It's been nearly five months since Rupert Murdoch's News Corp. officially acquired Dow Jones & Co., publisher of The Wall Street Journal and WSJ.com, for $5.7 billion.
Murdoch has wasted little time making significant changes, particularly on the print side. The front section of the Journal is now devoted to national and international news, while the "Marketplace" section carries corporate news. According to a recent study by the Project for Excellence in Journalism, the Journal's front-page coverage of business has dropped 50% under News Corp.
Other recent changes include the expansion of the Journal's "Op-Ed" section to three pages and the "Weekend Journal's" introduction of a sports page on Friday.
Even before the Dow Jones sale, the Journal had instituted several changes designed to enhance the brand's presence in an ever-morphing media and marketing landscape. Most significant was the redesign unveiled in January 2007, when the newspaper started to put more emphasis on analysis.
Sarah Fay, CEO of advertising holding company Aegis North America, said the various changes shouldn't deter b2b media buyers.
|The Wall Street Journal
Phone: (212) 597-6014
Circulation: 2 million**
Ad revenue: N/A
Ad rate: $264,426 for 1 page 4/C (national edition)
Phone: (212) 597-6014
Circulation: 1.1million paid circulation
Ad revenue: N/A
Ad rate: $50 CPM
"You still can't get by without reading the Journal if you're a serious player in the professional world," she said. "They're broadening the content but haven't moved away from having an authoritative voice."
Asked about the editorial changes, Michael Rooney, chief revenue officer of Dow Jones & Co., said: "There's an appetite for national news, whether it's politics or sports, and what we're doing is telling readers what these stories mean and [how] all of these stories affect business. It's a natural evolution."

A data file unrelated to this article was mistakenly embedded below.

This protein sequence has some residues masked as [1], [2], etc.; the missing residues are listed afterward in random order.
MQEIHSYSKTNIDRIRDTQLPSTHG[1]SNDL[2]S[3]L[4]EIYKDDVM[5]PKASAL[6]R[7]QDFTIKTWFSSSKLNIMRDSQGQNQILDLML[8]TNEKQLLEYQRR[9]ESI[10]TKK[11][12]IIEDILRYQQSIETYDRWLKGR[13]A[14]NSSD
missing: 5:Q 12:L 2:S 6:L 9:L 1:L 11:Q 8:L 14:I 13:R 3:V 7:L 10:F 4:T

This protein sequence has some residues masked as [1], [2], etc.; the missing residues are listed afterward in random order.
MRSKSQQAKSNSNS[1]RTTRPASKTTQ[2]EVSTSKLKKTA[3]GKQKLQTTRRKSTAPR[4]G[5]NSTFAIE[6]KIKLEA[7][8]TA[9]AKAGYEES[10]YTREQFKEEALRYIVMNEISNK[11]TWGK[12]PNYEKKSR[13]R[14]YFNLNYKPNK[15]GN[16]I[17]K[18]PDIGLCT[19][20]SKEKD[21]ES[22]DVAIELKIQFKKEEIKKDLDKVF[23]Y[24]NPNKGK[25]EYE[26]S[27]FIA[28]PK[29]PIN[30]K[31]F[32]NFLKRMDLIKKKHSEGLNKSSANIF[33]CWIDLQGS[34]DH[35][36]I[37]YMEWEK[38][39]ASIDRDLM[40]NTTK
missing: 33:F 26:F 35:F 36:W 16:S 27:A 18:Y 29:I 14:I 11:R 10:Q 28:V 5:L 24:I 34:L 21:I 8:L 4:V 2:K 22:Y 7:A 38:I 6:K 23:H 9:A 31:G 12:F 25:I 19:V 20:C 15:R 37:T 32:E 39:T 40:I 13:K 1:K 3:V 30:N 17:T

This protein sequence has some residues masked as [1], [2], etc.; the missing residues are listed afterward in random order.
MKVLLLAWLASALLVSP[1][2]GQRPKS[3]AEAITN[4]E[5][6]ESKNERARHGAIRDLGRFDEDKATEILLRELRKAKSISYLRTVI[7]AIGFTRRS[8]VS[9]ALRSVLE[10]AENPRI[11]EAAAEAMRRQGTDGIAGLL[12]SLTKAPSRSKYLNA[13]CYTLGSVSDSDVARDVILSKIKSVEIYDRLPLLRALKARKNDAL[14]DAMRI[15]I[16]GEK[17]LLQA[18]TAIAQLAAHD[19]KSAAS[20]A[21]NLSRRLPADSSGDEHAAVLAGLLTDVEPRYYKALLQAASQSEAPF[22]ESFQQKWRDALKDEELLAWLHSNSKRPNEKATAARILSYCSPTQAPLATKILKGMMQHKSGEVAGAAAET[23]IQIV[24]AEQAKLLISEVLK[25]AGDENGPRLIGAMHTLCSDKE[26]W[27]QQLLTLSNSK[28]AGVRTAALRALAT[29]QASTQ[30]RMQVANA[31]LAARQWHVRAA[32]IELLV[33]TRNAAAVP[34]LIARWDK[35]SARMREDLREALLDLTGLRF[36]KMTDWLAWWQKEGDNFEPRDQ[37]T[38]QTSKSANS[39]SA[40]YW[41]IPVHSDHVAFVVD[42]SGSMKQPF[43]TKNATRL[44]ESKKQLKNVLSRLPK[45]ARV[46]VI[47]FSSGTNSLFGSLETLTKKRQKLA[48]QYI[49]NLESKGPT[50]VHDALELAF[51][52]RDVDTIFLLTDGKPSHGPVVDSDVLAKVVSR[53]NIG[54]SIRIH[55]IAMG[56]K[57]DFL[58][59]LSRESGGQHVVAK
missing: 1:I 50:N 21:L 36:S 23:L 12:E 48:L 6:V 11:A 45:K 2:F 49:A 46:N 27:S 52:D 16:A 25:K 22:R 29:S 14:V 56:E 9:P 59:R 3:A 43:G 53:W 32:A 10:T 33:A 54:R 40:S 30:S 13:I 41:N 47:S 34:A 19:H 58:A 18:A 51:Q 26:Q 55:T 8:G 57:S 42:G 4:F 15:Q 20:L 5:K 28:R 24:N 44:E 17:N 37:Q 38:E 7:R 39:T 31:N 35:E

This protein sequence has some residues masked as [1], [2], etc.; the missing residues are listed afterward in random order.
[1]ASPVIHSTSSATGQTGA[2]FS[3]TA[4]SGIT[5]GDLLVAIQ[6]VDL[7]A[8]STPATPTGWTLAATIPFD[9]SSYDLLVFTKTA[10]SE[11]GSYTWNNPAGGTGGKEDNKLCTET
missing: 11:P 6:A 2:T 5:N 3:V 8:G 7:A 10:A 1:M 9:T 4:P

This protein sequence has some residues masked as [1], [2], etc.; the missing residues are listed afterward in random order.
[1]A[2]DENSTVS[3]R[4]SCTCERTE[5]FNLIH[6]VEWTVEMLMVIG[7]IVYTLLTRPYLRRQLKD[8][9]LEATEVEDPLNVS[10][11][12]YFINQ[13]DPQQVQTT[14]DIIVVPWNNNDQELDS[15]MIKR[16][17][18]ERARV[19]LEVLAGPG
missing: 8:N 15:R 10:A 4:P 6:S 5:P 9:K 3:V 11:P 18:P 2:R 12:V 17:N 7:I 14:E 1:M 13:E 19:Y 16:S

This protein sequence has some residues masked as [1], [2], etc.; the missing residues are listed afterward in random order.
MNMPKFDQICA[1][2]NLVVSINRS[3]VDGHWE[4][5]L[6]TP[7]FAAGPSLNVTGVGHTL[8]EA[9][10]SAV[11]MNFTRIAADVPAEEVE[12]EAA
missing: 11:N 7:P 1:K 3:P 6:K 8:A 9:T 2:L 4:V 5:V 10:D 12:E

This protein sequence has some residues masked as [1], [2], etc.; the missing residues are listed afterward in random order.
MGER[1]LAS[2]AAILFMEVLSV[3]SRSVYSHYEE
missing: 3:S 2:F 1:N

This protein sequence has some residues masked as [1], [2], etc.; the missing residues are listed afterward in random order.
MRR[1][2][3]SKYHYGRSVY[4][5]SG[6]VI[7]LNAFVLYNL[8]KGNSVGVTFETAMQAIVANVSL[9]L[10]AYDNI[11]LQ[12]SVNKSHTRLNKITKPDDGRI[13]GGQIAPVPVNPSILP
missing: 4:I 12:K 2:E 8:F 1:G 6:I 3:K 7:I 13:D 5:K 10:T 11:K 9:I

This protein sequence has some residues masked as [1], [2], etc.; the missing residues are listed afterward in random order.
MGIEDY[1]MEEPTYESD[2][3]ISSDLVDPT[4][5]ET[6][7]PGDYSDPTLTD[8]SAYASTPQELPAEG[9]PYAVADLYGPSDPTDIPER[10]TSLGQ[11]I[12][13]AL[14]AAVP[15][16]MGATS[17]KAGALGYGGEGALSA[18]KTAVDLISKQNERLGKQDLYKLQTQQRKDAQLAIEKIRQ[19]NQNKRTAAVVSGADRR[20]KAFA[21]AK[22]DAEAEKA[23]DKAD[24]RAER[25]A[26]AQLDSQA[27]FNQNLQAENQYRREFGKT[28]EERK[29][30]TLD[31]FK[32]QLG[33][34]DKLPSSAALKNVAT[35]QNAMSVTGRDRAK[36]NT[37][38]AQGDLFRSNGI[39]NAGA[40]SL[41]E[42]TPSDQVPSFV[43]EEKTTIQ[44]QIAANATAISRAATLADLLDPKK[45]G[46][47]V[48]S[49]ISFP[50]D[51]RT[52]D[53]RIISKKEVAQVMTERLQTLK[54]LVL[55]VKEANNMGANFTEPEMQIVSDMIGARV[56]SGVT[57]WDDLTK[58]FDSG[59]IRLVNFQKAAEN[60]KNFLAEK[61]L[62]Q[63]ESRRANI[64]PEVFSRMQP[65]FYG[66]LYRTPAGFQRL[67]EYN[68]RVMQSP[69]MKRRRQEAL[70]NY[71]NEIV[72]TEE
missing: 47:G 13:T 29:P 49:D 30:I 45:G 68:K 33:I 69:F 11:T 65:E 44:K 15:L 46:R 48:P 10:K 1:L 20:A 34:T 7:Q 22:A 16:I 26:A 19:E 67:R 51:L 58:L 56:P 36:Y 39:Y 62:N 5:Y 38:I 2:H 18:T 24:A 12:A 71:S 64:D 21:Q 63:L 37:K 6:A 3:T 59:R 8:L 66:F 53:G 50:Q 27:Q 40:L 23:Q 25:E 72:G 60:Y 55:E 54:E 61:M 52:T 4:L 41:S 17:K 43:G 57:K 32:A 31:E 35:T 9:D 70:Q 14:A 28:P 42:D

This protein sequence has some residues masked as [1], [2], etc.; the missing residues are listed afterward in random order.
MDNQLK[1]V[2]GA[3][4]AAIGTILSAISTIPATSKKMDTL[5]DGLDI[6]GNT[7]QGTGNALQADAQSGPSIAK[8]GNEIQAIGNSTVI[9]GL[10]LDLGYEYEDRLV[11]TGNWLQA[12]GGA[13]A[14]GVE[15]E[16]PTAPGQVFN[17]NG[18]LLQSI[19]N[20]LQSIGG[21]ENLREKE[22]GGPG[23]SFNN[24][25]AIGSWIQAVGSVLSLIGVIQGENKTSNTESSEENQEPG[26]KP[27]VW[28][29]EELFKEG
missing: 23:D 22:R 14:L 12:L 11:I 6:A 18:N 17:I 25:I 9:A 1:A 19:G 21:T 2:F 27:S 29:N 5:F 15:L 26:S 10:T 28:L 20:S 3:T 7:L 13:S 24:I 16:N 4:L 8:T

The sales side has been evolving, too. One of the biggest changes before the sale was the elimination in September of Dow Jones Integrated Solutions. Now, rather than having one sales division solely dedicated to crafting integrated marketing packages, such packages are sold across the company.
"It's part of our DNA," Rooney said. "Any client or account now has access to an integrated multimedia sales director who can offer print, in-person or online marketing."
By making integrated sales available throughout the enterprise, Dow Jones is aiming to give media buyers access to a global audience of 22 million people. In addition to the Journal, Dow Jones publishes Barron's, Dow Jones Newswires and MarketWatch, among other assets.
Last year the Journal started offering ad space on the front page of its various news sections, and expects to offer more color pages for advertisers next year.
While most of the newspaper industry is suffering from circulation erosion, the Journal is bucking the trend, albeit slightly, with its overall circulation up 0.3% in the six months ended March 31, according to the Audit Bureau of Circulations. Individually paid subscriptions grew 1.6% during the period.
Dow Jones continues to expand WSJ.com, which has seen an 11% increase in paid subscribers this year.
The Web site, which in March had 15.8 million unique monthly users, recently announced that investment research company Morningstar would provide new investor tools and international investment data to the Web site. A few weeks earlier, WSJ.com added SeenThis?—a social media tool designed to bring users' social networks onto the site.
In a related development, Dow Jones in April acquired Generate, which provides business social networking tools, and will form a new business unit called Business & Relationship Intelligence within its Enterprise Media Group.
"One of the most important changes is the ease with which we can do business with b2b advertisers," Rooney said. "We're selling a brand to our audience, and can point our advertisers and their messages in the right direction and have [those messages] run on different platforms."
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